IN THE COURT OF APPEAL OF THE STATE OF CALIFORNIA THIRD APPELLATE DISTRICT (Siskiyou)
February 17, 2011
KIMBERLY R. OLSON, PLAINTIFF AND APPELLANT,
PATRICIA SMITH ET AL., DEFENDANTS AND RESPONDENTS.
(Super. Ct. Nos. SCSCCVCV07987 & SCSCCVPO07996)
The opinion of the court was delivered by: Mauro ,j.
Olson v. Smith CA3
NOT TO BE PUBLISHED
California Rules of Court, rule 8.1115(a), prohibits courts and parties from citing or relying on opinions not certified for publication or ordered published, except as specified by rule 8.1115(b). This opinion has not been certified for publication or ordered published for purposes of rule 8.1115.
Plaintiff Kimberly R. Olson sued defendants Patricia Smith, Richard Smith and Jerry Smith in case No. SCSCCVPO07996, and Thomas Ackley in case No. SCSCCVCV07987, asserting various torts arising from a neighbor dispute.*fn1 Kimberly appeals from a judgment entered in favor of Patricia and Jerry. Kimberly contends the trial court erred when it (1) denied her motion for summary judgment, (2) denied some of her discovery motions, (3) required her to present substantial evidence to support matters previously deemed admitted by Patricia, and (4) neglected to issue a final judgment against Richard and Thomas.
Kimberly forfeited her claims of error, however, because she did not comply with the rules of appellate procedure, including the rules requiring her to provide an adequate record for review and to show exactly how the trial court committed prejudicial error. We will affirm the judgment.
FACTS AND PROCEDURAL BACKGROUND
Certain facts can be gleaned from the limited information available in the record on appeal. Kimberly's complaint against Patricia and Richard asserted causes of action for general negligence, willful negligence, negligence per se, public and private nuisance, nuisance per se, and negligent infliction of emotional distress, setting forth identical allegations for each cause of action. The court subsequently permitted Kimberly to add Jerry as a defendant in May 2008. Kimberly alleged that Patricia, Richard and Jerry allowed their house to be used for "[i]llegal and improper uses," including gang activity, illegal drug use and drug dealing, storage of illegal vehicles, and the illegal operation of off-road vehicles throughout the public streets, thereby creating a nuisance and danger to Kimberly.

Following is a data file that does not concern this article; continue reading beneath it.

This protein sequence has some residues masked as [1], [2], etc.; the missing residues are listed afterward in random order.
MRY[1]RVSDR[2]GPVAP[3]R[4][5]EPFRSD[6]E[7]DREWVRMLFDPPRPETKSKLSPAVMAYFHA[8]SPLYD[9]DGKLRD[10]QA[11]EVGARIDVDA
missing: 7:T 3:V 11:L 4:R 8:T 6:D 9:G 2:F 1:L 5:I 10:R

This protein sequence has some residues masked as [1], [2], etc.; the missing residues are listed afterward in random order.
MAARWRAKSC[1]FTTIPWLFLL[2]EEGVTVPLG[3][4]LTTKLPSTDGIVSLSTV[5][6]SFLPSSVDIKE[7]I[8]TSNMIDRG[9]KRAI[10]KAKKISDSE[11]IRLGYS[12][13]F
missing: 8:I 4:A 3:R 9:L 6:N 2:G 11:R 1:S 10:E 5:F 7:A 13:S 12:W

In March 2008, Kimberly moved for summary judgment against Patricia. In her declaration submitted in support of the motion, Kimberly said Patricia owns a house in Hornbrook, where Kimberly lives, and that Patricia is the landlord for her step-grandson Thomas and his stepfather Richard. Kimberly said that Thomas stole Kimberly's medical marijuana, threatened to burn down Kimberly's house, and revved his off-road vehicle in front of Kimberly's house to annoy her. According to Kimberly, Patricia refused to evict Richard and Thomas, which reduced Kimberly's property value by "at least $20,000."
The trial court denied Kimberly's summary judgment motion because Kimberly did not comply with applicable rules governing such motions.
Following a bench trial, the trial court entered judgment in favor of Patricia and Jerry. The court ruled that Kimberly's evidence did not prove any of her causes of action by a preponderance of the evidence. The court said that Patricia's rental of her property to individuals who may or may not have used the property for illicit purposes did not render Patricia liable to Kimberly for negligence. As for the nuisance claims, the court ruled that the evidence did not prove Patricia's conduct substantially and unreasonably interfered with Kimberly's use and enjoyment of her property. The court also determined that Kimberly's allegations of gang activity and/or a conspiracy to engage in activity which allegedly degraded Kimberly's quality of life in her home were not supported by the evidence. In addition, according to the trial court, Kimberly did not prove that Patricia, alone or with others, converted Kimberly's personal property.
The trial court noted that Patricia testified at length in her defense, but that certain matters were deemed admitted by Patricia because she failed to respond to Kimberly's discovery requests. Nonetheless, the court ruled that Patricia's admissions were not sufficient to prove any of Kimberly's causes of action. The court observed that it had authority to determine the scope and effect of matters deemed admitted, and that it struck any defense evidence that was contrary to the admissions. But even with much of the defense evidence stricken, Kimberly failed to prove any of her causes of action. The trial court stated, "[t]o give the deemed admissions in this case sufficient weight to prove causes of action which are not otherwise supported by significant evidence would, in the Court's view under the circumstances of this case, comprise a miscarriage of justice."
Before discussing Kimberly's appellate contentions, we set forth various rules applicable to our review.
A judgment or order of the trial court is presumed to be correct, and all intendments and presumptions are indulged to support it on matters as to which the record is silent. (Denham v. Superior Court (1970) 2 Cal.3d 557, 564; In re Marriage of Gray (2002) 103 Cal.App.4th 974, 977-978.) It is the appellant's burden to affirmatively demonstrate reversible error. (Denham v. Superior Court, supra, at p. 564; In re Marriage of Gray, supra, at pp. 977-978.)